To remove the breathing motion artifacts contaminating the patient data, much as before the phantom data, the previously described algorithm was applied to the data, and different similarity measures were applied to identify breathing mode contaminations in the IMFs deduced from the EMT sensor signal. First, the well-known Pearson correlation coefficient (PCC) was used to point-wise measure linear similarities. Next, the density—based Kullback-Leibler divergence (KLD) was employed to account for higher order correlations as well. As a third similarity measure representing a real metric, the Jensen-Shannon divergence (JSD) as a smoothed and symmetrized version of the KLD was used. Finally, the data was reconstructed also while data similarity was judged by a human expert.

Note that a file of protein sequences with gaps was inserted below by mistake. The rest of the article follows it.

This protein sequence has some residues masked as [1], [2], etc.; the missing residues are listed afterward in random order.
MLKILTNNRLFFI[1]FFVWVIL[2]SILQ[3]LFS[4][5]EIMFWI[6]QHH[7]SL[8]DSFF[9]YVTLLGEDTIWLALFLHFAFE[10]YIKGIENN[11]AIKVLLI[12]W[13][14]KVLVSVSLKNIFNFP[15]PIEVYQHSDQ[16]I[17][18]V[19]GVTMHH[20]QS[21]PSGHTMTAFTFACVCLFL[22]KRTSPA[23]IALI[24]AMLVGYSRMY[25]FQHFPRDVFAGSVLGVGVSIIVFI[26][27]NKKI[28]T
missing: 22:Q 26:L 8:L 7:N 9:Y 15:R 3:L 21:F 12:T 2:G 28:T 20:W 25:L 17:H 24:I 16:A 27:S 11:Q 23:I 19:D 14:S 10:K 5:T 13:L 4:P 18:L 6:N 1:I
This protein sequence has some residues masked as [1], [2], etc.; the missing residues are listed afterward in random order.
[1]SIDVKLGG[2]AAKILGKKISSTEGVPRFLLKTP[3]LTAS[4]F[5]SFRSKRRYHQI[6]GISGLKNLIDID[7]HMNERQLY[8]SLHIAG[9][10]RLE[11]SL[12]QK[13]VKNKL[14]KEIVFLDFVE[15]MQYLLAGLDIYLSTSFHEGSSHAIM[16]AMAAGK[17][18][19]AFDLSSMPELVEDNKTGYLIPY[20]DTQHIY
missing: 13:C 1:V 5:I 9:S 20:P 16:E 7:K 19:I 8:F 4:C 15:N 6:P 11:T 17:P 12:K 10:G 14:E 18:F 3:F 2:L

After reconstructing the data in four different ways, the dwell positions were compared with the dataset provided by the treatment plan. Applying the MDS-method, any mismatch of each pair of dwell positions could be quantified resulting in a sensitive detection of catheter displacements and bendings. A nice example is given in Fig 10 which shows EMT measurements of a female patient immediately after the X-ray CT has been taken (left graph) and hours later when the patient has been moved meanwhile to the EMT treatment room (right graph). The EMT measurements performed on the CT bench still do nor show any catheter deviations from the treatment plan. However, the second EMT measurement shows a clear catheter shift of one of the catheters, while for all others CT and EMT data coincide almost perfectly. The color coding indicates an average shift of 1.4 [*mm*] roughly. To summarize, in Fig 11, absolute dwell position deviations, resulting from four different similarity measures applied to remove breathing mode artifacts, are plotted against the number of dwell positions. Again, the vertical lines separate the different catheters. It is gratifying to see that all measured deviations are almost identical, hence results agree very well between the different methods. The data reconstructed by the human expert is very similar to the one deduced from the PCC. All in all, the observed differences between the three automatic methods are smaller than the measurement uncertainty. In case of the JSD, the results occasionally show strong fluctuations (for example see catheters number 12 or 13). A closer inspection of these data reveals that the breathing mode from this patient had a small amplitude, resulting in a low signal-to-noise ratio (SNR). Consequently, this breathing mode contamination could not be removed sufficiently well and introduced some noise in the reconstructed sensor signals. An example can be seen in Fig 12, where the same data as shown in Fig 8 was reconstructed with the aid of the JSD. In the catheters with number 3 or 2 breathing artifacts are still visible.